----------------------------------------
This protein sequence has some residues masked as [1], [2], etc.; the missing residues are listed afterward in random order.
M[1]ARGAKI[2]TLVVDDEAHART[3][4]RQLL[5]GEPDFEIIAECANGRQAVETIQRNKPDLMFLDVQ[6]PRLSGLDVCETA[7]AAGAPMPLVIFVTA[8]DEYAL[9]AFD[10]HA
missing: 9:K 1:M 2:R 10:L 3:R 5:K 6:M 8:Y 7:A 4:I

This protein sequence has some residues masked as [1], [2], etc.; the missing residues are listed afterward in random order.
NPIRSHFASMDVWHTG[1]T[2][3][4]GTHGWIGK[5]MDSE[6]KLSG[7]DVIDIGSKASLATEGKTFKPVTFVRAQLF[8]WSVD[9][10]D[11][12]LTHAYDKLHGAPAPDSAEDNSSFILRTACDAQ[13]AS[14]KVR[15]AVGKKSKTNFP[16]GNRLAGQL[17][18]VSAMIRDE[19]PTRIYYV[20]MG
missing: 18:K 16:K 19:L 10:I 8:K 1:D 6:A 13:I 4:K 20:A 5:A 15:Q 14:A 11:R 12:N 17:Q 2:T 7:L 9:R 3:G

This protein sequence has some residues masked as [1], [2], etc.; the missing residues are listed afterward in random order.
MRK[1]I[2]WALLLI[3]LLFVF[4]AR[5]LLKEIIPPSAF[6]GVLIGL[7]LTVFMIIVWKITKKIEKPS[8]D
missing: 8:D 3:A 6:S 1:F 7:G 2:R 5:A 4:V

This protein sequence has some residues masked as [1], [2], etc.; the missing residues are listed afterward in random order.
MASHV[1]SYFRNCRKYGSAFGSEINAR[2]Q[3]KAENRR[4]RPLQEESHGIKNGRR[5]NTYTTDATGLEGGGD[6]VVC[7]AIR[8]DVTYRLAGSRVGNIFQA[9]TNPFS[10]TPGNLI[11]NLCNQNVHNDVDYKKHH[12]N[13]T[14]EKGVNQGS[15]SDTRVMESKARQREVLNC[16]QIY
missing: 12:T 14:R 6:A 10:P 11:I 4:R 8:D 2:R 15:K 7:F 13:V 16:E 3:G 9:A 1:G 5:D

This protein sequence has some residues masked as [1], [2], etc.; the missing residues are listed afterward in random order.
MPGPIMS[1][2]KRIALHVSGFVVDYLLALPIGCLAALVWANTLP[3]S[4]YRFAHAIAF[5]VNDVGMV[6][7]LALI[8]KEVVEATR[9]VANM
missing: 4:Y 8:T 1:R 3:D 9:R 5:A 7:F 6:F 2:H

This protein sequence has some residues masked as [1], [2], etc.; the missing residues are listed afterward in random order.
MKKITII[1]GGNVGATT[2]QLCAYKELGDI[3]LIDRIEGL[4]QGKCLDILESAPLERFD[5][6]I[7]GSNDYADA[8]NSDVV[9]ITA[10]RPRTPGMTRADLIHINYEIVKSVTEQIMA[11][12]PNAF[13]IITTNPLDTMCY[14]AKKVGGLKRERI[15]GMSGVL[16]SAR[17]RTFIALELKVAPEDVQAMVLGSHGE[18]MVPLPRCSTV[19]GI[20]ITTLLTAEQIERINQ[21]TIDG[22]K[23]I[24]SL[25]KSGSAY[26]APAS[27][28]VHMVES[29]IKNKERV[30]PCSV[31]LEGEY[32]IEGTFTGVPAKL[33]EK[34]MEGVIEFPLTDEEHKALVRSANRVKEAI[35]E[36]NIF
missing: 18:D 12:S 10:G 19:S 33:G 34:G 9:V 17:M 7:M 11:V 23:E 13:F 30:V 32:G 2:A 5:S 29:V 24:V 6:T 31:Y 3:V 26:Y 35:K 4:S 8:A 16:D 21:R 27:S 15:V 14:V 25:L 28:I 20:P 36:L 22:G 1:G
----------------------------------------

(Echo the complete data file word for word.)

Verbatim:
This protein sequence has some residues masked as [1], [2], etc.; the missing residues are listed afterward in random order.
M[1]ARGAKI[2]TLVVDDEAHART[3][4]RQLL[5]GEPDFEIIAECANGRQAVETIQRNKPDLMFLDVQ[6]PRLSGLDVCETA[7]AAGAPMPLVIFVTA[8]DEYAL[9]AFD[10]HA
missing: 9:K 1:M 2:R 10:L 3:R 5:K 6:M 8:Y 7:A 4:I

This protein sequence has some residues masked as [1], [2], etc.; the missing residues are listed afterward in random order.
NPIRSHFASMDVWHTG[1]T[2][3][4]GTHGWIGK[5]MDSE[6]KLSG[7]DVIDIGSKASLATEGKTFKPVTFVRAQLF[8]WSVD[9][10]D[11][12]LTHAYDKLHGAPAPDSAEDNSSFILRTACDAQ[13]AS[14]KVR[15]AVGKKSKTNFP[16]GNRLAGQL[17][18]VSAMIRDE[19]PTRIYYV[20]MG
missing: 18:K 16:K 19:L 10:I 8:K 1:D 6:A 13:I 4:K 20:A 5:A 15:Q 14:A 11:R 12:N 17:Q 2:T 7:L 9:R 3:G

This protein sequence has some residues masked as [1], [2], etc.; the missing residues are listed afterward in random order.
MRK[1]I[2]WALLLI[3]LLFVF[4]AR[5]LLKEIIPPSAF[6]GVLIGL[7]LTVFMIIVWKITKKIEKPS[8]D
missing: 8:D 3:A 6:S 1:F 7:G 2:R 5:A 4:V

This protein sequence has some residues masked as [1], [2], etc.; the missing residues are listed afterward in random order.
MASHV[1]SYFRNCRKYGSAFGSEINAR[2]Q[3]KAENRR[4]RPLQEESHGIKNGRR[5]NTYTTDATGLEGGGD[6]VVC[7]AIR[8]DVTYRLAGSRVGNIFQA[9]TNPFS[10]TPGNLI[11]NLCNQNVHNDVDYKKHH[12]N[13]T[14]EKGVNQGS[15]SDTRVMESKARQREVLNC[16]QIY
missing: 12:T 14:R 6:A 10:P 11:I 4:R 8:D 2:R 15:K 7:F 13:V 16:E 3:G 9:A 1:G 5:D

This protein sequence has some residues masked as [1], [2], etc.; the missing residues are listed afterward in random order.
MPGPIMS[1][2]KRIALHVSGFVVDYLLALPIGCLAALVWANTLP[3]S[4]YRFAHAIAF[5]VNDVGMV[6][7]LALI[8]KEVVEATR[9]VANM
missing: 4:Y 8:T 1:R 3:D 9:R 5:A 7:F 6:F 2:H

This protein sequence has some residues masked as [1], [2], etc.; the missing residues are listed afterward in random order.
MKKITII[1]GGNVGATT[2]QLCAYKELGDI[3]LIDRIEGL[4]QGKCLDILESAPLERFD[5][6]I[7]GSNDYADA[8]NSDVV[9]ITA[10]RPRTPGMTRADLIHINYEIVKSVTEQIMA[11][12]PNAF[13]IITTNPLDTMCY[14]AKKVGGLKRERI[15]GMSGVL[16]SAR[17]RTFIALELKVAPEDVQAMVLGSHGE[18]MVPLPRCSTV[19]GI[20]ITTLLTAEQIERINQ[21]TIDG[22]K[23]I[24]SL[25]KSGSAY[26]APAS[27][28]VHMVES[29]IKNKERV[30]PCSV[31]LEGEY[32]IEGTFTGVPAKL[33]EK[34]MEGVIEFPLTDEEHKALVRSANRVKEAI[35]E[36]NIF
missing: 18:D 12:S 10:G 19:S 33:G 34:G 9:V 17:M 7:M 11:V 23:E 13:F 30:V 32:G 2:A 5:S 29:V 24:V 6:T 31:Y 3:V 26:Y 35:K 4:S 8:A 16:D 21:R 27:S 15:V 14:V 25:L 28:I 20:P 36:L 22:G 1:G